Most importantly, making an allogeneic, “off-the-shelf” CAR therapy from NK cells may be more advantageous. Their natural ability to distinguish between healthy and cancerous cells lowers the risk of graft-vs-host-disease (GvHD), a complication where the immune system recognizes a donor transplant as harmful and rejects it.
CAR NK and Metabolic Fitness
CAR NK therapy is a developing concept, and much is still unknown. To this end, University of Texas MD Anderson Cancer Center researchers closely monitored how NK cells behave in different settings. They tested NK cells that either express nothing (control), anti-CD19 antigen CAR, a cytokine that encourages NK cell proliferation and survival called interleukin-15 (IL-15), or a combination of CAR and IL-15. Analyzing how the cells express genes revealed a previously unknown mechanism behind why CAR NK therapy can weaken over time—loss of metabolic fitness—and a possible means to combat this resistance.
All cells require energy to carry out their functions. Metabolic fitness here refers to a natural killer cell’s ability to produce enough energy for optimal functioning—to proliferate, to kill cancer cells, and to sustain their activity over time.
CAR19/IL-15 NK cells show the most robust enrichment for metabolic pathways among the four products. This means that integrating IL-15 expression into the synthetic receptor may help NK cells fight cancer. The team confirmed this with mouse models of lymphoma. Mice treated with CAR19/IL-15 NK cells demonstrate significantly lower tumor burden and improved survival compared to controls or CAR19 NK cells, but these mice still eventually die.
With more experimentation, the researchers observe that tumor relapse occurs despite the higher metabolic activity and persistence of IL-15-expressing CAR NK cells. The tumor cells appear to activate the NK cells; the NK cells initially exhibit increased function and metabolism for a time; then, the NK cells become dysfunctional and antitumor responses decline.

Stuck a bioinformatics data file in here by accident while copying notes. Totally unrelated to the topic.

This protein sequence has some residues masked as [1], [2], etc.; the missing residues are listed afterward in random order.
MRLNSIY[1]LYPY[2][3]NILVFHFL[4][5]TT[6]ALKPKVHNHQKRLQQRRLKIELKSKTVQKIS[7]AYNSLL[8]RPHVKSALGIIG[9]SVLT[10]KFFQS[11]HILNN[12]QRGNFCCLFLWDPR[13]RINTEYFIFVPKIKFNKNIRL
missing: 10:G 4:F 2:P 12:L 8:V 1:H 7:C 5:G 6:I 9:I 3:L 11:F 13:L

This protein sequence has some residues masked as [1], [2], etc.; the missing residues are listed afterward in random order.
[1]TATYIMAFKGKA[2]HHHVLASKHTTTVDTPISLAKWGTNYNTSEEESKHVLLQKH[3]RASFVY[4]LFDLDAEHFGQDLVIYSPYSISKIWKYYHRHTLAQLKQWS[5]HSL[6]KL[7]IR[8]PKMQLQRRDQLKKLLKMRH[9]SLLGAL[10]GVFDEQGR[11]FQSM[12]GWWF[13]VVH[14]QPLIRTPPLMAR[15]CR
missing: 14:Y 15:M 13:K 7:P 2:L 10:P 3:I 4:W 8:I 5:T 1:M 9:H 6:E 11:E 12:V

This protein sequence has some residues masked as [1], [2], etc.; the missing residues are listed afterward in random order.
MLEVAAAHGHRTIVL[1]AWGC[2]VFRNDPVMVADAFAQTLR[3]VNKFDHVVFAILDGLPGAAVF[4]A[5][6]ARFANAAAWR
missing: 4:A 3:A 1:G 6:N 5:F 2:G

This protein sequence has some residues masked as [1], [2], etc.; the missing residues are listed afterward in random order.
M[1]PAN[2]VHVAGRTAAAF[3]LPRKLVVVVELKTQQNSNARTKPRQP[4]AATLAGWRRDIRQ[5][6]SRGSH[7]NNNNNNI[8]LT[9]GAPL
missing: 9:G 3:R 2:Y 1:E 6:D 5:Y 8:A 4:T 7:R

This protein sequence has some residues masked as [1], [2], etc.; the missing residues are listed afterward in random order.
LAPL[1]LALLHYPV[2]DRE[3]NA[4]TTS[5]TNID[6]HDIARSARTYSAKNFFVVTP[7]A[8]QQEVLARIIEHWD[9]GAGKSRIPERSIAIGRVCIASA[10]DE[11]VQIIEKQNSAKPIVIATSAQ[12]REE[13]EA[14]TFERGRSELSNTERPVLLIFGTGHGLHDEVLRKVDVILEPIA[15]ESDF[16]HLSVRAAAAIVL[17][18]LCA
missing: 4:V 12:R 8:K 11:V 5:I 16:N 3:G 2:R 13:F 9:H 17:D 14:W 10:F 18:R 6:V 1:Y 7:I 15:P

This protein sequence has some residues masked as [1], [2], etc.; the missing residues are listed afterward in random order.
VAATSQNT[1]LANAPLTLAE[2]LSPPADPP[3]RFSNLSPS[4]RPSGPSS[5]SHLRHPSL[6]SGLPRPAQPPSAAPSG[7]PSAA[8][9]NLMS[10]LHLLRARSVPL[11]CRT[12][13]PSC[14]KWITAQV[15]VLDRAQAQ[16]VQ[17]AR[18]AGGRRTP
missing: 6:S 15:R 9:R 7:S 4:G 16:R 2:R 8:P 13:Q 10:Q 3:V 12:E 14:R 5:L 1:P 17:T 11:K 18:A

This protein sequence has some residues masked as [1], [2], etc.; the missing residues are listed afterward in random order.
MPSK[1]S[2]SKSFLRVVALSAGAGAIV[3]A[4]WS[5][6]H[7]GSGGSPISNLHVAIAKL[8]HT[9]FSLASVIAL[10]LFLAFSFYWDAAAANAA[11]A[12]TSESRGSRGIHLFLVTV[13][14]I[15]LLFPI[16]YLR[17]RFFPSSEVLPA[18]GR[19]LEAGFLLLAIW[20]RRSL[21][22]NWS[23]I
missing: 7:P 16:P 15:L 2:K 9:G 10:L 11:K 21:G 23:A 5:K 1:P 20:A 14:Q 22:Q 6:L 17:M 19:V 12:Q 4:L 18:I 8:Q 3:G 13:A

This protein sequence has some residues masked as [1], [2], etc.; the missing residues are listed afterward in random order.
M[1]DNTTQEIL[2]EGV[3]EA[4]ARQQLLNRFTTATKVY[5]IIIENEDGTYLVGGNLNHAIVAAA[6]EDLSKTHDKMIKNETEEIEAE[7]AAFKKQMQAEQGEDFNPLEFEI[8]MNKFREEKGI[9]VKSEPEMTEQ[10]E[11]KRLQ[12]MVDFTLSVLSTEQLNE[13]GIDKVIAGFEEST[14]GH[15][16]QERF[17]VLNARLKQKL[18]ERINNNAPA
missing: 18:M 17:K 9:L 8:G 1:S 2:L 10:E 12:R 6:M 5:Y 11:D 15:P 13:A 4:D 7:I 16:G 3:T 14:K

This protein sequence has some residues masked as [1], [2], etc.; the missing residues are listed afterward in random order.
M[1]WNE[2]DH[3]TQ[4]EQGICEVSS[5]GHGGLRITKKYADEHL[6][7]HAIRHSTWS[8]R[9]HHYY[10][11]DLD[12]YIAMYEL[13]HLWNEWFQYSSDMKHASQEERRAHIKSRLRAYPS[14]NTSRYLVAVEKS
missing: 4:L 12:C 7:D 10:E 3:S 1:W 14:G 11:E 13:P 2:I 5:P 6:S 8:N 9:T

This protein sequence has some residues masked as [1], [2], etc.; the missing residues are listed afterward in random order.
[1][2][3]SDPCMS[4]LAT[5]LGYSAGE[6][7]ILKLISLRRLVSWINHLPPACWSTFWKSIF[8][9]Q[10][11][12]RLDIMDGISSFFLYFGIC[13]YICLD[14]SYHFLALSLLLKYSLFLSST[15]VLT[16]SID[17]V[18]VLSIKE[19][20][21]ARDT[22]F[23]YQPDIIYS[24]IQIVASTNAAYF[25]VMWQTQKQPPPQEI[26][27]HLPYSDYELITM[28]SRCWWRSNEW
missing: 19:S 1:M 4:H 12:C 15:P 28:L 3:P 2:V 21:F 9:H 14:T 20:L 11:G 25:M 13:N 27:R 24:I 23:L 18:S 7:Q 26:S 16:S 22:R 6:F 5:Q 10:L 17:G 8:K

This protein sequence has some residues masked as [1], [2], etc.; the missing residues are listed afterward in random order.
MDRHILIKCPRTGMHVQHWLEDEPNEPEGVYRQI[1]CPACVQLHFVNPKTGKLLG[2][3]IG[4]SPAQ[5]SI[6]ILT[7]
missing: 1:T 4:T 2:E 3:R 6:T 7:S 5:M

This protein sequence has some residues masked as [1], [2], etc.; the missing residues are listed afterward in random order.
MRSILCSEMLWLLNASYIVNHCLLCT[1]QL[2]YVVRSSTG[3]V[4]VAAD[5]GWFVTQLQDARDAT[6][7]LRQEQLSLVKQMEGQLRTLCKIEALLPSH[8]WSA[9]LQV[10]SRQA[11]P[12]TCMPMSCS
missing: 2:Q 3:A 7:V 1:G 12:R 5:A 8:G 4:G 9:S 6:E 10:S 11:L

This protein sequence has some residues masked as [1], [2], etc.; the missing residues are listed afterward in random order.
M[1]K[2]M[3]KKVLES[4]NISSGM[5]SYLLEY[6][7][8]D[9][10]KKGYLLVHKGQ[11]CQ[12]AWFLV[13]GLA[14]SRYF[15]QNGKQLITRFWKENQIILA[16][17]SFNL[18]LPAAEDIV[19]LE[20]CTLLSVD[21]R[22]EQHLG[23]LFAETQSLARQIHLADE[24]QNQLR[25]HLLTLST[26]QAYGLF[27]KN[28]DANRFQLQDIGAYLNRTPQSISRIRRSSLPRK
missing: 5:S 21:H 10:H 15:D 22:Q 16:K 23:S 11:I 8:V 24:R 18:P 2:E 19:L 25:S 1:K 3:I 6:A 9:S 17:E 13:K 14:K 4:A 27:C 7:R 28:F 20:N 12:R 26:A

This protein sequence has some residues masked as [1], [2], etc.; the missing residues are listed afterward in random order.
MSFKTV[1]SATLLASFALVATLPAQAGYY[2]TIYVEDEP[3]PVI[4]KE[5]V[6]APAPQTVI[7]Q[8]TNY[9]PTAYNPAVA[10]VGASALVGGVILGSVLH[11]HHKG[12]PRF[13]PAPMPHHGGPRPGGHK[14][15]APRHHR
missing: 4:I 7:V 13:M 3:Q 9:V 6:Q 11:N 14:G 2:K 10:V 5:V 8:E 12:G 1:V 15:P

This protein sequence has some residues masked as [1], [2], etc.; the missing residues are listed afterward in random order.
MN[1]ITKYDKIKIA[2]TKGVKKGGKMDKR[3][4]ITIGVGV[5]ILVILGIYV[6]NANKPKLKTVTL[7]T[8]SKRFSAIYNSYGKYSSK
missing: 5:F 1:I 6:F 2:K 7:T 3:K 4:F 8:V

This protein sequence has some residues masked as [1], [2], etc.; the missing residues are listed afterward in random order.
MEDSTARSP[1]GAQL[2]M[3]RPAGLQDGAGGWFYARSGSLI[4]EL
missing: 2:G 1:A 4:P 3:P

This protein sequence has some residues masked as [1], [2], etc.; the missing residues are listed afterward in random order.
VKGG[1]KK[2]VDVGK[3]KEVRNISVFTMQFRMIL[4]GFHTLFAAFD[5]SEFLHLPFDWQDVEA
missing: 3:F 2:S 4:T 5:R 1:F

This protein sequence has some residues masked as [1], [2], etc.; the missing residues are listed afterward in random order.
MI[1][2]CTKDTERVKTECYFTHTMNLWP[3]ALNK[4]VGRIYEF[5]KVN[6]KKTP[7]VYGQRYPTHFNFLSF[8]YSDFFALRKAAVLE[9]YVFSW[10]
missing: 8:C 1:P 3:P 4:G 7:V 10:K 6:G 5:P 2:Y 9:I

Possible Mitigation Strategy: Double Dosing
If IL-15 expressing CAR NK cells lose steam over time, could a second infusion improve overall performance? The team tested this hypothesis by giving mice with lymphoma two infusions of the CAR19/IL-15 NK cells two weeks apart. Mice with two infusions achieve a 60% survival rate—a much better response than mice dosed with two control infusions or a single infusion of IL-15-expressing CAR NK cells. While the first infusion begins to dysfunction, an additional infusion may increase the population of functional NK cells ready to combat the blood tumors.
CAR NK Cells in Humans
How do IL-15-expressing CAR NK cells perform in humans? To understand this, CAR NK cells were extracted from two participants with relapsed/refractory lymphoma seven and 14 days after infusion. Each patient received a single infusion of CAR-NK cells. The CAR NK cells did not work for one patient, but cleared all signs of cancer for the second patient within 30 days of infusion.
The NK cells from the responder patient showed higher expression of genes associated with NK cell activation and cytokine activity. This gene expression pattern is even more pronounced in Day 14 CAR NK cells. The results suggest that the CAR NK cells in the responder patient likely possess better metabolic fitness and gene expression than those of the nonresponder patient.
Natural killer cells possess attractive qualities for chimeric receptor therapy, but more research is needed to understand potential roadblocks. This study demonstrates that gradual loss of metabolic fitness may limit this concept’s clinical feasibility. Future strategies may benefit from addressing this resistance mechanism, such as with IL-15 expression or repeat dosing.